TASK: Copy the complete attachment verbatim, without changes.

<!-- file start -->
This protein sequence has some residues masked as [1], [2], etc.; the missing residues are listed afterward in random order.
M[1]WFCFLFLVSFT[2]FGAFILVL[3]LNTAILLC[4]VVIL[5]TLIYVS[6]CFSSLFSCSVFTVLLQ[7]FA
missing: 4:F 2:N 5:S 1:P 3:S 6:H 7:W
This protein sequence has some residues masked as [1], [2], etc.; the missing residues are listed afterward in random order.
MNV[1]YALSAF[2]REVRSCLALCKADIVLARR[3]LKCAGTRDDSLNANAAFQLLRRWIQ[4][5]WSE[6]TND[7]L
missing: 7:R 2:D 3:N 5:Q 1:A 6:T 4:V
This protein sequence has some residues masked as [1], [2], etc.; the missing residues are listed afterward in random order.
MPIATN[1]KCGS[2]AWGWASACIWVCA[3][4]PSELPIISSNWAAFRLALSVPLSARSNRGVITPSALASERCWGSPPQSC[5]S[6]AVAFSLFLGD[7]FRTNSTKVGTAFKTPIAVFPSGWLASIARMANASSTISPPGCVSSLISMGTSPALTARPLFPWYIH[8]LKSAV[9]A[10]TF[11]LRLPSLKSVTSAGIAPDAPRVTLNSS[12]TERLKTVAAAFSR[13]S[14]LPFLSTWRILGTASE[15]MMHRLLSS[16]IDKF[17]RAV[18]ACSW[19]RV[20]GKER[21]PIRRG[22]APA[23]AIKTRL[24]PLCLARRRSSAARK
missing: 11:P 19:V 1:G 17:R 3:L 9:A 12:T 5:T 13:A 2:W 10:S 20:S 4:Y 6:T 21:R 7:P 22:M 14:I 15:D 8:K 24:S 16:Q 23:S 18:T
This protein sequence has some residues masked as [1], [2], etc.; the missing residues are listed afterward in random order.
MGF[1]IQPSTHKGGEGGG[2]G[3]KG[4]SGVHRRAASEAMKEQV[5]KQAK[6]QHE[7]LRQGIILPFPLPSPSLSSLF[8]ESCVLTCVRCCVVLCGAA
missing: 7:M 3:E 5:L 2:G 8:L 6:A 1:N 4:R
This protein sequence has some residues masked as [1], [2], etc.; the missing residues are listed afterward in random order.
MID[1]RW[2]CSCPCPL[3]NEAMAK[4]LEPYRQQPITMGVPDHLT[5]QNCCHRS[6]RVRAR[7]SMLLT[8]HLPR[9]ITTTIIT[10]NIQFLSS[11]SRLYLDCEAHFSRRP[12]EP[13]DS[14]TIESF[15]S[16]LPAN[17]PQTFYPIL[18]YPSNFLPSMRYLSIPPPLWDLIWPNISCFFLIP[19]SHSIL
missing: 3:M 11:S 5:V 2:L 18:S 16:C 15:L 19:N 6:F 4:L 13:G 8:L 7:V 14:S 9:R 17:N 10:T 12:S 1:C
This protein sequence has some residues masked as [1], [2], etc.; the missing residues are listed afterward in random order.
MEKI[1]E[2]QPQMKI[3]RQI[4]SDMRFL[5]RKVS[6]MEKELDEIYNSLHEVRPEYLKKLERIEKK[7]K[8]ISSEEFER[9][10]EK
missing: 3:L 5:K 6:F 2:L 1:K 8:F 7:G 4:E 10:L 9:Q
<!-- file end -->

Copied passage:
This protein sequence has some residues masked as [1], [2], etc.; the missing residues are listed afterward in random order.
M[1]WFCFLFLVSFT[2]FGAFILVL[3]LNTAILLC[4]VVIL[5]TLIYVS[6]CFSSLFSCSVFTVLLQ[7]FA
missing: 4:F 2:N 5:S 1:P 3:S 6:H 7:W
This protein sequence has some residues masked as [1], [2], etc.; the missing residues are listed afterward in random order.
MNV[1]YALSAF[2]REVRSCLALCKADIVLARR[3]LKCAGTRDDSLNANAAFQLLRRWIQ[4][5]WSE[6]TND[7]L
missing: 7:R 2:D 3:N 5:Q 1:A 6:T 4:V
This protein sequence has some residues masked as [1], [2], etc.; the missing residues are listed afterward in random order.
MPIATN[1]KCGS[2]AWGWASACIWVCA[3][4]PSELPIISSNWAAFRLALSVPLSARSNRGVITPSALASERCWGSPPQSC[5]S[6]AVAFSLFLGD[7]FRTNSTKVGTAFKTPIAVFPSGWLASIARMANASSTISPPGCVSSLISMGTSPALTARPLFPWYIH[8]LKSAV[9]A[10]TF[11]LRLPSLKSVTSAGIAPDAPRVTLNSS[12]TERLKTVAAAFSR[13]S[14]LPFLSTWRILGTASE[15]MMHRLLSS[16]IDKF[17]RAV[18]ACSW[19]RV[20]GKER[21]PIRRG[22]APA[23]AIKTRL[24]PLCLARRRSSAARK
missing: 11:P 19:V 1:G 17:R 3:L 9:A 12:T 5:T 13:A 2:W 10:S 20:S 4:Y 6:T 21:R 7:P 22:M 14:I 15:D 8:K 24:S 16:Q 23:S 18:T
This protein sequence has some residues masked as [1], [2], etc.; the missing residues are listed afterward in random order.
MGF[1]IQPSTHKGGEGGG[2]G[3]KG[4]SGVHRRAASEAMKEQV[5]KQAK[6]QHE[7]LRQGIILPFPLPSPSLSSLF[8]ESCVLTCVRCCVVLCGAA
missing: 7:M 3:E 5:L 2:G 8:L 6:A 1:N 4:R
This protein sequence has some residues masked as [1], [2], etc.; the missing residues are listed afterward in random order.
MID[1]RW[2]CSCPCPL[3]NEAMAK[4]LEPYRQQPITMGVPDHLT[5]QNCCHRS[6]RVRAR[7]SMLLT[8]HLPR[9]ITTTIIT[10]NIQFLSS[11]SRLYLDCEAHFSRRP[12]EP[13]DS[14]TIESF[15]S[16]LPAN[17]PQTFYPIL[18]YPSNFLPSMRYLSIPPPLWDLIWPNISCFFLIP[19]SHSIL
missing: 3:M 11:S 5:V 2:L 18:S 16:C 15:L 19:N 6:F 4:L 13:G 8:L 7:V 14:S 9:R 17:N 10:T 12:S 1:C
This protein sequence has some residues masked as [1], [2], etc.; the missing residues are listed afterward in random order.
MEKI[1]E[2]QPQMKI[3]RQI[4]SDMRFL[5]RKVS[6]MEKELDEIYNSLHEVRPEYLKKLERIEKK[7]K[8]ISSEEFER[9][10]EK
missing: 3:L 5:K 6:F 2:L 1:K 8:F 7:G 4:E 10:L 9:Q